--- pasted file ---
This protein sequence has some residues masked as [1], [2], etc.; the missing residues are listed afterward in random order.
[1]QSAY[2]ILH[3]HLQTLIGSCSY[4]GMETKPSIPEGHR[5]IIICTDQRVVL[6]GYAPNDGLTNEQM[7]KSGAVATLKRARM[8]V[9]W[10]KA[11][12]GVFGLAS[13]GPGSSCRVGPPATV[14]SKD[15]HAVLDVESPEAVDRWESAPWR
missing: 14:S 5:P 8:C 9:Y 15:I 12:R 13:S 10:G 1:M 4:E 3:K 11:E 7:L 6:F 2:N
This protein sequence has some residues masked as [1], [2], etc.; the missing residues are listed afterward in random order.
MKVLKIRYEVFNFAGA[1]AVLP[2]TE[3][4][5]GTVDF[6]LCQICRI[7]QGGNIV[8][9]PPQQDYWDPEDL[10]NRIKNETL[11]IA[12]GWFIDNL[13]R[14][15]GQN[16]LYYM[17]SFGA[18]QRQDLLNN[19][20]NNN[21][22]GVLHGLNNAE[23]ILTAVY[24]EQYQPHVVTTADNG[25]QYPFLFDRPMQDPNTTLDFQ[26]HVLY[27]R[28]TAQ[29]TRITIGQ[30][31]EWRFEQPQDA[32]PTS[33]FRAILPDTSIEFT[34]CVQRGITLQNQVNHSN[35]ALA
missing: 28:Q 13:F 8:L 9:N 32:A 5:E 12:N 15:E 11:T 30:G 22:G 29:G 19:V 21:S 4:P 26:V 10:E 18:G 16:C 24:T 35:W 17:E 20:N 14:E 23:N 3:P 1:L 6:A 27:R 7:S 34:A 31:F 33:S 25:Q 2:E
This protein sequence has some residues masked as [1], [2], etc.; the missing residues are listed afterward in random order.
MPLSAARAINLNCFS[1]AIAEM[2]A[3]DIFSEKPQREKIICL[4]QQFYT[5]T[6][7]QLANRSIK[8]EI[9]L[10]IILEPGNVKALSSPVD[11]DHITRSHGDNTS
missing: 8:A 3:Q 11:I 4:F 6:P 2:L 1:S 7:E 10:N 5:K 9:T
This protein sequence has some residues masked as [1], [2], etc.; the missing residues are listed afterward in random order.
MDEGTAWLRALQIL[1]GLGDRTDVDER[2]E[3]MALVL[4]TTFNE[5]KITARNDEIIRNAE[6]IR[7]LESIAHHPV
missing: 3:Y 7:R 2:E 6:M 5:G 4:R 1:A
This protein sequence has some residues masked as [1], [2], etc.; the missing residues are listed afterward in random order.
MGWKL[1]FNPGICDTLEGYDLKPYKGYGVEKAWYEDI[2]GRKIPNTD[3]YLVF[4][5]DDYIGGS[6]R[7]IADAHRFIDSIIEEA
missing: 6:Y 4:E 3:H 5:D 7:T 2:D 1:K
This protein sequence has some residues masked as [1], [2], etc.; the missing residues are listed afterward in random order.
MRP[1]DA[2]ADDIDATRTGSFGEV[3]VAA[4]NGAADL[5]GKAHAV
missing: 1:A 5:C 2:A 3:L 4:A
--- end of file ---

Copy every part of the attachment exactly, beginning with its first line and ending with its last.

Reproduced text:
This protein sequence has some residues masked as [1], [2], etc.; the missing residues are listed afterward in random order.
[1]QSAY[2]ILH[3]HLQTLIGSCSY[4]GMETKPSIPEGHR[5]IIICTDQRVVL[6]GYAPNDGLTNEQM[7]KSGAVATLKRARM[8]V[9]W[10]KA[11][12]GVFGLAS[13]GPGSSCRVGPPATV[14]SKD[15]HAVLDVESPEAVDRWESAPWR
missing: 14:S 5:P 8:C 9:Y 15:I 12:R 13:S 10:G 1:M 4:E 3:K 11:E 7:L 6:F 2:N
This protein sequence has some residues masked as [1], [2], etc.; the missing residues are listed afterward in random order.
MKVLKIRYEVFNFAGA[1]AVLP[2]TE[3][4][5]GTVDF[6]LCQICRI[7]QGGNIV[8][9]PPQQDYWDPEDL[10]NRIKNETL[11]IA[12]GWFIDNL[13]R[14][15]GQN[16]LYYM[17]SFGA[18]QRQDLLNN[19][20]NNN[21][22]GVLHGLNNAE[23]ILTAVY[24]EQYQPHVVTTADNG[25]QYPFLFDRPMQDPNTTLDFQ[26]HVLY[27]R[28]TAQ[29]TRITIGQ[30][31]EWRFEQPQDA[32]PTS[33]FRAILPDTSIEFT[34]CVQRGITLQNQVNHSN[35]ALA
missing: 28:Q 13:F 8:L 9:N 32:A 5:E 12:N 15:E 11:T 30:G 22:G 29:G 19:V 21:S 4:P 26:V 10:E 18:G 16:C 24:T 35:W 17:E 20:N 14:E 23:N 3:P 1:L 6:A 27:R 7:S 34:A 31:F 33:S 25:Q 2:E
This protein sequence has some residues masked as [1], [2], etc.; the missing residues are listed afterward in random order.
MPLSAARAINLNCFS[1]AIAEM[2]A[3]DIFSEKPQREKIICL[4]QQFYT[5]T[6][7]QLANRSIK[8]EI[9]L[10]IILEPGNVKALSSPVD[11]DHITRSHGDNTS
missing: 8:A 3:Q 11:I 4:F 6:P 2:L 1:S 7:E 10:N 5:K 9:T
This protein sequence has some residues masked as [1], [2], etc.; the missing residues are listed afterward in random order.
MDEGTAWLRALQIL[1]GLGDRTDVDER[2]E[3]MALVL[4]TTFNE[5]KITARNDEIIRNAE[6]IR[7]LESIAHHPV
missing: 3:Y 7:R 2:E 6:M 5:G 4:R 1:A
This protein sequence has some residues masked as [1], [2], etc.; the missing residues are listed afterward in random order.
MGWKL[1]FNPGICDTLEGYDLKPYKGYGVEKAWYEDI[2]GRKIPNTD[3]YLVF[4][5]DDYIGGS[6]R[7]IADAHRFIDSIIEEA
missing: 6:Y 4:E 3:H 5:D 7:T 2:D 1:K
This protein sequence has some residues masked as [1], [2], etc.; the missing residues are listed afterward in random order.
MRP[1]DA[2]ADDIDATRTGSFGEV[3]VAA[4]NGAADL[5]GKAHAV
missing: 1:A 5:C 2:A 3:L 4:A